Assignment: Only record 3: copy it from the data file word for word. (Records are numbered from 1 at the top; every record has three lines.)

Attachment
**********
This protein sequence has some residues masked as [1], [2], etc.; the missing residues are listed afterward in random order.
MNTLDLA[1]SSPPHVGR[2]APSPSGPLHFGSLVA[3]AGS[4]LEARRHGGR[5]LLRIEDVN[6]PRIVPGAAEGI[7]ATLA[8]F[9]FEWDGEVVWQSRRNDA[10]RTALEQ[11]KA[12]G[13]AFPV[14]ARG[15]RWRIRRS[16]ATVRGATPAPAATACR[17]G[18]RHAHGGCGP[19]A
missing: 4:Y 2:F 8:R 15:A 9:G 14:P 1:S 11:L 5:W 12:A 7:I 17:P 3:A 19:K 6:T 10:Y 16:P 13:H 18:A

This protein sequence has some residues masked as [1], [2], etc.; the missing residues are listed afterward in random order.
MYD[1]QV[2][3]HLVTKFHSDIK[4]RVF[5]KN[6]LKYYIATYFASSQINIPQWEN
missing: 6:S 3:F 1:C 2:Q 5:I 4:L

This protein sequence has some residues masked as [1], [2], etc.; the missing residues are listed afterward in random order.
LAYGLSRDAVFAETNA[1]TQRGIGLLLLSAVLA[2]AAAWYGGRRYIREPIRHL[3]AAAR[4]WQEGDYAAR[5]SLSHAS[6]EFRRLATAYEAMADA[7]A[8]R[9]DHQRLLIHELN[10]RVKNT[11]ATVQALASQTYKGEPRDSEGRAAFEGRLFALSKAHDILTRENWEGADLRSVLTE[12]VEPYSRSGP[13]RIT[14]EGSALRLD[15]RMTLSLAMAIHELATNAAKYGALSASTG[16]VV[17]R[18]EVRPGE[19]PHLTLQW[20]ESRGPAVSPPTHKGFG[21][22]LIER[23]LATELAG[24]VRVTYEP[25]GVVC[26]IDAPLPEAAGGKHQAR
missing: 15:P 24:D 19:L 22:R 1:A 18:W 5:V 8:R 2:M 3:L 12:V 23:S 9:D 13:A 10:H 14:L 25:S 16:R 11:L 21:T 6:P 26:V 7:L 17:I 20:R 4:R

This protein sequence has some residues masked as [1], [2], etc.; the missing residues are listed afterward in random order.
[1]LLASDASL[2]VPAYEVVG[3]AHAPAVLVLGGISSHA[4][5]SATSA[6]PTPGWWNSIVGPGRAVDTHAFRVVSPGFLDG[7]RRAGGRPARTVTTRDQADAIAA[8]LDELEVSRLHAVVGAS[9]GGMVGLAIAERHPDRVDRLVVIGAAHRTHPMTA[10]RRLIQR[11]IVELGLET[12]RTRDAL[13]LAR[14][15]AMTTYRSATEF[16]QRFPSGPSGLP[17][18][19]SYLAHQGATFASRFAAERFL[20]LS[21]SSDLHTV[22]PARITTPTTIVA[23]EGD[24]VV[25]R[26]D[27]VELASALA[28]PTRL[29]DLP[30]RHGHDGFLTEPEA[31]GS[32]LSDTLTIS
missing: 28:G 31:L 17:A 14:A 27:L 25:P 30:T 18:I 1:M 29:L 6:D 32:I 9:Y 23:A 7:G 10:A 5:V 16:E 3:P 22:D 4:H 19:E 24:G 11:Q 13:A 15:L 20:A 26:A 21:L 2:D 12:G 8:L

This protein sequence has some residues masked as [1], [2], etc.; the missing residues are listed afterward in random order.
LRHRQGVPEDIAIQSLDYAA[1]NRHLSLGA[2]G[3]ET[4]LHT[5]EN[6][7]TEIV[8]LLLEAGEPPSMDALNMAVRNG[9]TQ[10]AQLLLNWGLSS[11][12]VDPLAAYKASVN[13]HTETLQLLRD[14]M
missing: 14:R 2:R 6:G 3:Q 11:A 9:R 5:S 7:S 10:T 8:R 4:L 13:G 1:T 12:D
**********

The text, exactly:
This protein sequence has some residues masked as [1], [2], etc.; the missing residues are listed afterward in random order.
LAYGLSRDAVFAETNA[1]TQRGIGLLLLSAVLA[2]AAAWYGGRRYIREPIRHL[3]AAAR[4]WQEGDYAAR[5]SLSHAS[6]EFRRLATAYEAMADA[7]A[8]R[9]DHQRLLIHELN[10]RVKNT[11]ATVQALASQTYKGEPRDSEGRAAFEGRLFALSKAHDILTRENWEGADLRSVLTE[12]VEPYSRSGP[13]RIT[14]EGSALRLD[15]RMTLSLAMAIHELATNAAKYGALSASTG[16]VV[17]R[18]EVRPGE[19]PHLTLQW[20]ESRGPAVSPPTHKGFG[21][22]LIER[23]LATELAG[24]VRVTYEP[25]GVVC[26]IDAPLPEAAGGKHQAR
missing: 15:P 24:D 19:L 22:R 1:A 18:W 5:V 8:R 2:M 3:L 12:V 23:S 9:D 13:A 10:H 14:L 25:S 16:R 11:L 21:T 6:P 26:V 7:L 17:I 20:R 4:R